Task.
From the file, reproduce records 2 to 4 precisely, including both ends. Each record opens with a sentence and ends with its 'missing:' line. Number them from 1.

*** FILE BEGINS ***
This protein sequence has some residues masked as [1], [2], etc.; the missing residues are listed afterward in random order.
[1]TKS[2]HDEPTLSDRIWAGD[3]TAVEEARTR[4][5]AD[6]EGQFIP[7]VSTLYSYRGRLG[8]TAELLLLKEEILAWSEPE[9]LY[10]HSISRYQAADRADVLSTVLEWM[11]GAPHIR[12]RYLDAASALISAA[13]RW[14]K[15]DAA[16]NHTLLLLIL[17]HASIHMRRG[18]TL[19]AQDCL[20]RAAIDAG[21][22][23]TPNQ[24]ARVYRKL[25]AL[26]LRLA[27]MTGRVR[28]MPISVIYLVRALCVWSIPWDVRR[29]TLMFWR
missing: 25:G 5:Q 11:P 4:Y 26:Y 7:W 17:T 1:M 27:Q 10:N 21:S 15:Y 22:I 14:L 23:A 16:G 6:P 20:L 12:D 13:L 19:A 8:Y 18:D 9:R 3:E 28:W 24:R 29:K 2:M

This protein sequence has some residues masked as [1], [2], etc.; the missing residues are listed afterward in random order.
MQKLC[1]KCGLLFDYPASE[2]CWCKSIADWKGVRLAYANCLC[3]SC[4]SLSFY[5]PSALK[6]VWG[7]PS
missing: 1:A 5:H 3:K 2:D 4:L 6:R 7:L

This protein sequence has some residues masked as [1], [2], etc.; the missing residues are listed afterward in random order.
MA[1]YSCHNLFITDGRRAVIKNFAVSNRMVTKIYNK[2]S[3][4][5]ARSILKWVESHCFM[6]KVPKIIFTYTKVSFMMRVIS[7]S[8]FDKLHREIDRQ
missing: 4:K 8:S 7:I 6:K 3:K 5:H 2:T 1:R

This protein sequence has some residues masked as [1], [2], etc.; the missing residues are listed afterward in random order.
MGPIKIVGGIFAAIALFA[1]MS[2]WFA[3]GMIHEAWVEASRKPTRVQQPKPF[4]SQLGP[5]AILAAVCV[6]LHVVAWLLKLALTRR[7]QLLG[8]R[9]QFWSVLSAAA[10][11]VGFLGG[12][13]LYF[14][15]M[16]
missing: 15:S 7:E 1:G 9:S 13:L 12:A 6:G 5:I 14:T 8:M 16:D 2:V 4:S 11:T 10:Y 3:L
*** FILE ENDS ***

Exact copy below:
This protein sequence has some residues masked as [1], [2], etc.; the missing residues are listed afterward in random order.
MQKLC[1]KCGLLFDYPASE[2]CWCKSIADWKGVRLAYANCLC[3]SC[4]SLSFY[5]PSALK[6]VWG[7]PS
missing: 1:A 5:H 3:K 2:D 4:L 6:R 7:L

This protein sequence has some residues masked as [1], [2], etc.; the missing residues are listed afterward in random order.
MA[1]YSCHNLFITDGRRAVIKNFAVSNRMVTKIYNK[2]S[3][4][5]ARSILKWVESHCFM[6]KVPKIIFTYTKVSFMMRVIS[7]S[8]FDKLHREIDRQ
missing: 4:K 8:S 7:I 6:K 3:K 5:H 2:T 1:R

This protein sequence has some residues masked as [1], [2], etc.; the missing residues are listed afterward in random order.
MGPIKIVGGIFAAIALFA[1]MS[2]WFA[3]GMIHEAWVEASRKPTRVQQPKPF[4]SQLGP[5]AILAAVCV[6]LHVVAWLLKLALTRR[7]QLLG[8]R[9]QFWSVLSAAA[10][11]VGFLGG[12][13]LYF[14][15]M[16]
missing: 15:S 7:E 1:G 9:S 13:L 12:A 6:G 5:I 14:T 8:M 16:D 2:V 4:S 11:T 10:Y 3:L